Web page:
pigs in a blanketpigs in a blanket
You could say i’m not much of a morning person. While herds of morning people greet the day with the energy of a Chihuahua puppy, I drag myself from the soft cocoon of my plush pillowtop mattress with all the poise and vigor of a drunken friend stumbling out of a car. Once I’ve faced the harsh realities of the morning, I realize that my repeated pounding of the snooze button has left me with just enough time to either grab a crumb-spewing granola bar or hit the corporate drive thru for a frozen biscuit filled with an uncomfortably uniform “breakfast patty” topped with “cheese product.”
I’m fully aware of and truly believe in the physical and psychological benefits of a healthy and relaxing breakfast routine, but decades of second-shift restaurant work and last calls for alcohol have taken their toll on my relationship with those crucial first hours of the day. It doesn’t help that the options for a quick, made-from-scratch and inexpensive breakfast to go are few and far between.
Since I grew up eating sausage, eggs and biscuits for breakfast, on those rare mornings that I feel the urge to skip my French Vanilla Instant Breakfast, I want something that will get my groggy body’s attention. I want something with pork, baked dough and maybe a little cheese or spicy peppers to get the juices flowing again. The solution to this conundrum comes in an unlikely form—pigs in a blanket.
I’m not advocating any of the Jimmy Dean-on -a-stick atrocities and I haven’t started channeling Guy Fieri wrapping crescent rolls around cocktail wieners. I’m talking about full-sized sausages wrapped in made-from-scratch pastry dough thrown into a little white bakery bag for less than half the cost of a hydrogenated breakfast combo No. 2 at your local McMorning joint.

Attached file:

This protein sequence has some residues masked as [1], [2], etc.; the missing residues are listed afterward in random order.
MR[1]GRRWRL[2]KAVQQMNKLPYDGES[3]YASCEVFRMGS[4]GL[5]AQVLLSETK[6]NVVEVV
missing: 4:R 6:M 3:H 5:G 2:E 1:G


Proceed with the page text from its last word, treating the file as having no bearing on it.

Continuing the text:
When I first walked through the door of The Donut Palace at 3716 Dayton Blvd. in picturesque Red Bankistan, it looked like a typical small doughnut shop with glass cases of carefully arranged doughnuts and pastries in the usual varieties, flavors and shapes. What’s not obvious is that owner, Dan Prak, makes these creations fresh from scratch each morning, including the glazed fruit fritters and croissants glistening with what looks to be a Paula Deen-load of butter. I took a quick glance at the menu and my eyes almost immediately locked in on the words “pigs in a blanket.” There, poised provocatively behind the glass, were full-sized sausages peeking out from layers of flaky brown pastry like little pork papooses.
The shop offers two sizes and two flavors of pigs in a blanket. The small, 99-cent version looks like what you would expect a pig in a blanket to look like. I’m sure this would make a great late-night snack, but I want something that will give me enough energy to get through the morning hours of hardscrabble labor. That’s a job for the large blanketed pig, which comes in two varieties—smoked sausage and jalapeno and cheese for the bargain price of less than two bucks each.
Brace yourself for a shock the first time you try one of these handmade handfuls. They are unexpectedly, amazingly good. The pairing of the buttery, handmade pastry with the unctuousness of the sausage is spot on. Throw in the mild bite of the jalapenos and the creamy, oozing cheese and you have a near perfect handheld breakfast.
There are plenty of places around town to sit down and read the morning paper over a cup of joe and a plate of fruit, biscuits and gravy or whatever you and your rise-and-shine attitude desires. But for last-minute snoozers and morning drag-assers, being able to run in and grab a handmade pastry wrapped around a pork sausage on your way to work is like a gift from the snooze button gods. Thank you Donut Palace, thank you.
Mike McJunkin cooks better than you and eats quite a lot of very strange food. Visit his Facebook page (Sushi and Biscuits) for updates and recipes.